4. Higher risk - Where countries identify higher risks, they should ensure that their AML/CFT regime addresses these higher risks, and, without prejudice to any other measures taken by countries to mitigate these higher risks, either prescribe that financial institutions and DNFBPs take enhanced measures to manage and mitigate the risks, or ensure that this information is incorporated into risk assessments carried out by financial institutions and DNFBPs, in order to manage and mitigate risks appropriately. Where the FATF Recommendations identify higher risk activities for which enhanced or specific measures are required, all such measures must be applied, although the extent of such measures may vary according to the specific level of risk.

5. Lower risk - Countries may decide to allow simplified measures for some of the FATF Recommendations requiring financial institutions or DNFBPs to take certain actions, provided that a lower risk has been identified, and this is consistent with the country’s assessment of its money laundering and terrorist financing risks, as referred to in paragraph 3.
Independent of any decision to specify certain lower risk categories in line with the previous paragraph, countries may also allow financial institutions and DNFBPs to apply simplified customer due diligence (CDD) measures, provided that the requirements set out in section B below (“Obligations and decisions for financial institutions and DNFBPs”), and in paragraph 7 below, are met.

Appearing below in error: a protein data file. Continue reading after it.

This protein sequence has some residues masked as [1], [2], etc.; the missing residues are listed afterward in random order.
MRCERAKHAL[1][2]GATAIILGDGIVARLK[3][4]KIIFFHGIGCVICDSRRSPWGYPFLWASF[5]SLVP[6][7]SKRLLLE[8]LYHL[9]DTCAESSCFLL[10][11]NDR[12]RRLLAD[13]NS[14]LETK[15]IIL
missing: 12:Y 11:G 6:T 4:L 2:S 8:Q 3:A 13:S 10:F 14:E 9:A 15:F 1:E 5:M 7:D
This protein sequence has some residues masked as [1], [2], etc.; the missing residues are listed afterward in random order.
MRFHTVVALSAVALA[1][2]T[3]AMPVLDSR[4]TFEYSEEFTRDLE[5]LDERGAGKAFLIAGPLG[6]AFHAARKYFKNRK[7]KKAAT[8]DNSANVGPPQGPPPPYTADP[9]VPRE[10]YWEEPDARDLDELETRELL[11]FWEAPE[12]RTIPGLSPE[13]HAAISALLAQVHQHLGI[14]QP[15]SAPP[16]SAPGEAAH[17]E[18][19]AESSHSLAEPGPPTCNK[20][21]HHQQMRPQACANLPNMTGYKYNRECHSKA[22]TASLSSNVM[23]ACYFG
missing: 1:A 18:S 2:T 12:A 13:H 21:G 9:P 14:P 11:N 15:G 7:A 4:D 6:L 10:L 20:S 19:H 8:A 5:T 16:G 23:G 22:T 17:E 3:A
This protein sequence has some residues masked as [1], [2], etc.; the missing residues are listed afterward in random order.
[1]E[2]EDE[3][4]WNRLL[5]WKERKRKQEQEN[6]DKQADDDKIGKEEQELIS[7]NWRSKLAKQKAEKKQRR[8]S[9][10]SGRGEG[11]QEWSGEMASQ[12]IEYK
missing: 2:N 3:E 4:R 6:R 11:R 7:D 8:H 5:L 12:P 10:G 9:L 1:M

6. Exemptions - Countries may decide not to apply some of the FATF Recommendations requiring financial institutions or DNFBPs to take certain actions, provided:
(a) there is a proven low risk of money laundering and terrorist financing; this occurs in strictly limited and justified circumstances; and it relates to a particular type of financial institution or activity, or DNFBP; or
(b) a financial activity (other than the transferring of money or value) is carried out by a natural or legal person on an occasional or very limited basis (having regard to quantitative and absolute criteria), such that there is low risk of money laundering and terrorist financing.

7. Supervision and monitoring of risk - Supervisors (or SRBs for relevant DNFBPs sectors) should ensure that financial institutions and DNFBPs are effectively implementing the obligations set out below. When carrying out this function, supervisors and SRBs should, as and when required in accordance with the Interpretive Notes to Recommendations 26 and 28, review the money laundering and terrorist financing risk profiles and risk assessments prepared by financial institutions and DNFBPs, and take the result of this review into consideration.